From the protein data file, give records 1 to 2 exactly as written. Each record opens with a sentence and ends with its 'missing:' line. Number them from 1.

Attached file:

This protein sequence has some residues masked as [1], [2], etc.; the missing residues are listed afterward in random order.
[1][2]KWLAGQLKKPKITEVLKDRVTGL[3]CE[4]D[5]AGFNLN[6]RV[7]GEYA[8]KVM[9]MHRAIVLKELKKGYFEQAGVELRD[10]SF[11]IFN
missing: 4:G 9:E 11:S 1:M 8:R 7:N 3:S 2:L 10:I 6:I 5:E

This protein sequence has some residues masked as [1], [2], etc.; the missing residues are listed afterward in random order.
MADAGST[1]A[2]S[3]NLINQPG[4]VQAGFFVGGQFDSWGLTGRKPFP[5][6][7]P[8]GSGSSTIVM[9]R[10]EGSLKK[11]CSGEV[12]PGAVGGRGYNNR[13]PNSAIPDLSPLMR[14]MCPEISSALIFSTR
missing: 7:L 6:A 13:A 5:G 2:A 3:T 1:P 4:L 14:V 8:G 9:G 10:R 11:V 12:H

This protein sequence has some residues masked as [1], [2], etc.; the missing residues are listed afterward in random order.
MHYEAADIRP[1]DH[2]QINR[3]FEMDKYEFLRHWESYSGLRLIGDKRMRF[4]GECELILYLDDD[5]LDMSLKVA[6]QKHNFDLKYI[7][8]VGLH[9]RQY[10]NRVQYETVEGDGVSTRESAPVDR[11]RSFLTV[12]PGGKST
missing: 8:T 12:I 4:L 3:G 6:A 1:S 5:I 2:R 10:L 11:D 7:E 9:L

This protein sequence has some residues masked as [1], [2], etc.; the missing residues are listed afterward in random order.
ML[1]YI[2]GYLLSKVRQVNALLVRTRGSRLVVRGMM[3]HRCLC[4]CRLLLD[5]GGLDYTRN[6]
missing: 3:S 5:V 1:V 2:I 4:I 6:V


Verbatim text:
This protein sequence has some residues masked as [1], [2], etc.; the missing residues are listed afterward in random order.
[1][2]KWLAGQLKKPKITEVLKDRVTGL[3]CE[4]D[5]AGFNLN[6]RV[7]GEYA[8]KVM[9]MHRAIVLKELKKGYFEQAGVELRD[10]SF[11]IFN
missing: 4:G 9:E 11:S 1:M 8:R 7:N 3:S 2:L 10:I 6:I 5:E

This protein sequence has some residues masked as [1], [2], etc.; the missing residues are listed afterward in random order.
MADAGST[1]A[2]S[3]NLINQPG[4]VQAGFFVGGQFDSWGLTGRKPFP[5][6][7]P[8]GSGSSTIVM[9]R[10]EGSLKK[11]CSGEV[12]PGAVGGRGYNNR[13]PNSAIPDLSPLMR[14]MCPEISSALIFSTR
missing: 7:L 6:A 13:A 5:G 2:A 3:T 1:P 4:L 14:V 8:G 9:G 10:R 11:V 12:H